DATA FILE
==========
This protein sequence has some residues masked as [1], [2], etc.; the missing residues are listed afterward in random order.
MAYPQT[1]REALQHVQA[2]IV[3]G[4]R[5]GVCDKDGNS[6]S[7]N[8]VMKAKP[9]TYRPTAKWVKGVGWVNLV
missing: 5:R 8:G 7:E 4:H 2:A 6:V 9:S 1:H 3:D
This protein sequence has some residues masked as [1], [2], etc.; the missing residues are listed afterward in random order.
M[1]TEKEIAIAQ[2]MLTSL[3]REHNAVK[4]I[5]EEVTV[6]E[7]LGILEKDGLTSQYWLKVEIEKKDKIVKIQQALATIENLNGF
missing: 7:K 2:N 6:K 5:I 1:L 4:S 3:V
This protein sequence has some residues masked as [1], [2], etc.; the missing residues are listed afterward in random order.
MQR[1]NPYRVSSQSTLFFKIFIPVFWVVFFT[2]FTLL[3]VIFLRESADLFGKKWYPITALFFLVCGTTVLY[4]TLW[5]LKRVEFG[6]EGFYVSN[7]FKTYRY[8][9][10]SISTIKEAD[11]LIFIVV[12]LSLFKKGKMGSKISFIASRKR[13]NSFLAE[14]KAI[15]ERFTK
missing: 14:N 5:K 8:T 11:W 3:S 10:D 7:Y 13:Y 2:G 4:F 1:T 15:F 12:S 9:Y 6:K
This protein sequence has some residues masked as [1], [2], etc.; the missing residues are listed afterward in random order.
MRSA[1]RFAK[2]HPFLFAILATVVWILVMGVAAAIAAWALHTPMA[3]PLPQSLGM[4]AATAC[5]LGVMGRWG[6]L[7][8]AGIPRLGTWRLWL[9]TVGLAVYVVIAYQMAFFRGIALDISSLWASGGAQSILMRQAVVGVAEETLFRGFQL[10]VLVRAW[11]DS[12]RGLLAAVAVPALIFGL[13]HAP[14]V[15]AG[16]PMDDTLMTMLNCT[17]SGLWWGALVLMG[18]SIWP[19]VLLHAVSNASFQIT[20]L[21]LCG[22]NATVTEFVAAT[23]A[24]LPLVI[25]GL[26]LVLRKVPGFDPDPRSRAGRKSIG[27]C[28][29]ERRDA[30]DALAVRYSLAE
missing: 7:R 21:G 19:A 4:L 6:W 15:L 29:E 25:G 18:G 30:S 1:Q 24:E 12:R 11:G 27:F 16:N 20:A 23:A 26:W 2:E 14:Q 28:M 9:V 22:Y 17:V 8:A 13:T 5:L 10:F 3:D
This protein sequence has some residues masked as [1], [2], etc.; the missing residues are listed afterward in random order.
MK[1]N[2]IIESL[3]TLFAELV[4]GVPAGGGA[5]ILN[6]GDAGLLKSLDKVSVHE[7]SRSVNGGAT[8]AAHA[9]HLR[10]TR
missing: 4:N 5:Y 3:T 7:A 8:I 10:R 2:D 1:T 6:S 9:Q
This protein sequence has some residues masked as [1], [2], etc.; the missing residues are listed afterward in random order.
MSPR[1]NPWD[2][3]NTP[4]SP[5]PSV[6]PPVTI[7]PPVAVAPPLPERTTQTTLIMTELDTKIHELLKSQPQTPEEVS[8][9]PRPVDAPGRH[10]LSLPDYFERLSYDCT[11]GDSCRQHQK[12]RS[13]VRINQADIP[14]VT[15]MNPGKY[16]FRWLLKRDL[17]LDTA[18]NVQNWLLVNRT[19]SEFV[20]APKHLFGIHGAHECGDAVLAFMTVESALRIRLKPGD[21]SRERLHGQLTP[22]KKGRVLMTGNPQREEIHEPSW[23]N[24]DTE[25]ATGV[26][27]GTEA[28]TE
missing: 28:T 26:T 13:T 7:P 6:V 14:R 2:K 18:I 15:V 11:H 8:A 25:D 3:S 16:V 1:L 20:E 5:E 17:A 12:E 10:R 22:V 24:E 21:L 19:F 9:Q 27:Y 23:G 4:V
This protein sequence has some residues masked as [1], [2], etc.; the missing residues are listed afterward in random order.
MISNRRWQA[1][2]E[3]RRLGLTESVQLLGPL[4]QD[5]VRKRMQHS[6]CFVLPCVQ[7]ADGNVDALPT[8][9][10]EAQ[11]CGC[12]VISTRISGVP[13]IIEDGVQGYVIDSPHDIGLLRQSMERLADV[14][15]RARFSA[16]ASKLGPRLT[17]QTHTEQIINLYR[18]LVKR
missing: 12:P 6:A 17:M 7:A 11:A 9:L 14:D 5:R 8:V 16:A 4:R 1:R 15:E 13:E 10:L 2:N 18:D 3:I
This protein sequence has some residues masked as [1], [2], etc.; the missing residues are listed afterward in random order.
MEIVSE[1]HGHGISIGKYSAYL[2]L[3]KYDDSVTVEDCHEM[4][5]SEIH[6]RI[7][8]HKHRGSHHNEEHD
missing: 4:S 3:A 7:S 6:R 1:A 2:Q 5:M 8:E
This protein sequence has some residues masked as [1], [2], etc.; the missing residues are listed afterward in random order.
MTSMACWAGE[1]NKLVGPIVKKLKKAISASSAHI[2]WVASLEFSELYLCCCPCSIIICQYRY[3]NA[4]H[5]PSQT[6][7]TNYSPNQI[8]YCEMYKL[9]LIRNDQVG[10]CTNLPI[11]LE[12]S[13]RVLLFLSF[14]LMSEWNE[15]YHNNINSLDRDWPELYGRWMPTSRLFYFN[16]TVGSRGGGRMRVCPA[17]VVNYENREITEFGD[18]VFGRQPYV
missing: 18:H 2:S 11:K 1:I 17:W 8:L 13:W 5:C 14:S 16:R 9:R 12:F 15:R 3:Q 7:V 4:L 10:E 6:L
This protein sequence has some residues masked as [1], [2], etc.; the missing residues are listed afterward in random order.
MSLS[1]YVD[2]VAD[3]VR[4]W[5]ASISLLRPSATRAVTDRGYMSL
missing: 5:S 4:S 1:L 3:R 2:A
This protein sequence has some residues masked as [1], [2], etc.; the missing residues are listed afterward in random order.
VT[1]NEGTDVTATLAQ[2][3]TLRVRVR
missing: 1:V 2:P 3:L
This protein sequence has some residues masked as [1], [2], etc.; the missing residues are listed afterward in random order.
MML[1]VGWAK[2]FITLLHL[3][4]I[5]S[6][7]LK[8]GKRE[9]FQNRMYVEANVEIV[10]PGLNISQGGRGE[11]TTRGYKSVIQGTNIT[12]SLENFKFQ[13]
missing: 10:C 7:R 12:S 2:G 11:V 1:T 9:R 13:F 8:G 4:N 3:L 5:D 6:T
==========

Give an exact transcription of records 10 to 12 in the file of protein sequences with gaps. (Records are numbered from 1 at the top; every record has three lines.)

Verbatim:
This protein sequence has some residues masked as [1], [2], etc.; the missing residues are listed afterward in random order.
MSLS[1]YVD[2]VAD[3]VR[4]W[5]ASISLLRPSATRAVTDRGYMSL
missing: 5:S 4:S 1:L 3:R 2:A
This protein sequence has some residues masked as [1], [2], etc.; the missing residues are listed afterward in random order.
VT[1]NEGTDVTATLAQ[2][3]TLRVRVR
missing: 1:V 2:P 3:L
This protein sequence has some residues masked as [1], [2], etc.; the missing residues are listed afterward in random order.
MML[1]VGWAK[2]FITLLHL[3][4]I[5]S[6][7]LK[8]GKRE[9]FQNRMYVEANVEIV[10]PGLNISQGGRGE[11]TTRGYKSVIQGTNIT[12]SLENFKFQ[13]
missing: 10:C 7:R 12:S 2:G 11:V 1:T 9:R 13:F 8:G 4:N 3:L 5:D 6:T